Publication Date: August 1998
This paper describes how three money’s worth measures — the beneﬁt-to-tax ratio, the internal rate of return, and the net present value — are calculated and used in analyses of social security reforms, including systems with privately managed individual accounts invested in equities. Declining returns from the U.S. social security system prove to be the inevitable result of having instituted an unfunded (pay-as-you-go) retirement system that delivered $7.9 trillion of net transfers (in 1997 present value dollars) to people born before 1917, and will deliver another $1.8 trillion to people born between 1918 and 1937. But young and future workers cannot necessarily do better by investing their payroll taxes in capital markets. If the old system were closed down, massive unfunded liabilities of $9–10 trillion would still have to be paid unless already accrued beneﬁts were cut. Alternative methods of calculating these accrued beneﬁts yield somewhat diﬀerent numbers: the straight line calculation is $800 billion less than the constant beneﬁt calculation we propose as the benchmark. Using this benchmark in a world with no uncertainty, we show that privatization without prefunding would not increase returns at all, net of the new taxes needed to pay for unfunded liabilities. These new taxes would amount to 3.6 percent of payroll, or about 29 percent of social security contributions. Prefunding implemented by reducing accrued beneﬁts or by raising taxes, would eventually increase money’s worth for later generations, but at the cost of lower money’s worth for today’s workers and/or retirees.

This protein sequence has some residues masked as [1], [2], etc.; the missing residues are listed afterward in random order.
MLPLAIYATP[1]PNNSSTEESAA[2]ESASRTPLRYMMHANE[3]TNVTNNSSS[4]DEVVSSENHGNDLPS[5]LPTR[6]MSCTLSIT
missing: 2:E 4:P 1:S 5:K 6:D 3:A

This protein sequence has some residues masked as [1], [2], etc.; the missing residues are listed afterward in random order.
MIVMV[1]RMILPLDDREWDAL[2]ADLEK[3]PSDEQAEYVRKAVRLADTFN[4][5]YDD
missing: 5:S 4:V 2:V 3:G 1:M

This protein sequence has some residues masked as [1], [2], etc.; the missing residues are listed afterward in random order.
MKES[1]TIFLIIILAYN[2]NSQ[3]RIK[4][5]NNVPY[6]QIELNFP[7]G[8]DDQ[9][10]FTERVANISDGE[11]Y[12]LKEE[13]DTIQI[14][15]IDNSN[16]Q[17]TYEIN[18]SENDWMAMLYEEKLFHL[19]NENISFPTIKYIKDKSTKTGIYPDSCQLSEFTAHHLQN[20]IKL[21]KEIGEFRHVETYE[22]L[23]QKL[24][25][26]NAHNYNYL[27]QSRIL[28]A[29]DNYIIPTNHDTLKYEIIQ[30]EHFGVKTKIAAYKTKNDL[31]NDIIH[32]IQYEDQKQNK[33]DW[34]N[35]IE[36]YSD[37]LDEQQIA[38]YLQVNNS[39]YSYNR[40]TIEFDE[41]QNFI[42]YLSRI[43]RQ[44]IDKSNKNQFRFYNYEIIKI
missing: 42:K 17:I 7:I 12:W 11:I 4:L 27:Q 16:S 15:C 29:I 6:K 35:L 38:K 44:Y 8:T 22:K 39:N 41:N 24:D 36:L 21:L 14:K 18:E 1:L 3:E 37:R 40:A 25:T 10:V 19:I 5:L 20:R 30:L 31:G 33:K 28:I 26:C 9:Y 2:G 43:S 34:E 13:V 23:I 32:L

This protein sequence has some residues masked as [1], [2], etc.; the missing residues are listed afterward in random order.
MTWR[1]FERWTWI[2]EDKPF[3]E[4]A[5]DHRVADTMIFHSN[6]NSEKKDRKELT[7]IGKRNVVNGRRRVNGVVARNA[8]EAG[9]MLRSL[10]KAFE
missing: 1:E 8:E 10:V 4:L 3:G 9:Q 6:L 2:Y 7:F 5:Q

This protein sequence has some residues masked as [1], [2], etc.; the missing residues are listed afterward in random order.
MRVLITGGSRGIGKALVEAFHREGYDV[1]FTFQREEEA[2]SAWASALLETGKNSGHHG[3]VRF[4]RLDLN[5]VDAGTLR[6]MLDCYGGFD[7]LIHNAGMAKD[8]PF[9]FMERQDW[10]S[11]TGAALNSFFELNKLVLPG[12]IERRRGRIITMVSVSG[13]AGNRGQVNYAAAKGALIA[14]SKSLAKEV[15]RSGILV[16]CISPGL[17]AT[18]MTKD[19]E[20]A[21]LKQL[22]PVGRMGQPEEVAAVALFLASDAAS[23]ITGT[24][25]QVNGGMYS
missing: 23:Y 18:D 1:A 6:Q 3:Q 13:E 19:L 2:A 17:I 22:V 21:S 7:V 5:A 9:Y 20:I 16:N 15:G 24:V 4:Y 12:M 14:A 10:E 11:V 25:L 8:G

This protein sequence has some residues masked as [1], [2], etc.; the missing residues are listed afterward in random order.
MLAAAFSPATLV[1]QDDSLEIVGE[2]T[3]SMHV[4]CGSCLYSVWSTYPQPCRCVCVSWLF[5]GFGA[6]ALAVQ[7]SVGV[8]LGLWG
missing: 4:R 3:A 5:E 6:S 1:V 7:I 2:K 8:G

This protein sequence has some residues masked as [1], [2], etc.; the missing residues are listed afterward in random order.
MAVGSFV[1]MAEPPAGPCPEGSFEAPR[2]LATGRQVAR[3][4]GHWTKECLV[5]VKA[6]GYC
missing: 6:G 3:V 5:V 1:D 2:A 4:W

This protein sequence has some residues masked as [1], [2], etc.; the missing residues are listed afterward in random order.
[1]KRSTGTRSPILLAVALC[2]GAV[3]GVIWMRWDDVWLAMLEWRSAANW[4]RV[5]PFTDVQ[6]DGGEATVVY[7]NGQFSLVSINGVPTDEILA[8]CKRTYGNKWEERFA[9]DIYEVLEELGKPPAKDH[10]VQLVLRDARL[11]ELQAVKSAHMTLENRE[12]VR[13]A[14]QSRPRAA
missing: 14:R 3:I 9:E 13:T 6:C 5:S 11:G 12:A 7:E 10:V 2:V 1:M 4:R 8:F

Computing money’s worth when there is uncertainty is much more diﬀicult unless four conditions hold, namely optimization, time homogeneity, stable prices, and spanning. Under these conditions, the diversiﬁcation of social security investments into stocks and out of bonds has no eﬀect whatsoever on money’s worth when it is properly adjusted for risk: a dollar of stock is worth no more than a dollar of bonds. When spanning fails, diversiﬁcation can raise welfare for constrained households, but the exact money’s worth must depend on speciﬁc assumptions about household attitudes toward risk. Calculations like those of the Social Security Advisory Council that attribute over $2.85 of net present value gain to each $1 shifted from bonds to stocks completely overlook the disutility of risk. By contrast, we estimate that a 2 percent of payroll equity fund carved out of social security would increase net present value by about 59 cents per dollar of bonds switched into equities, instead of $2.85. When the likely reductions in income and longevity insurance are factored in, the net advantage of privatization and diversiﬁcation is substantially less than popularly perceived.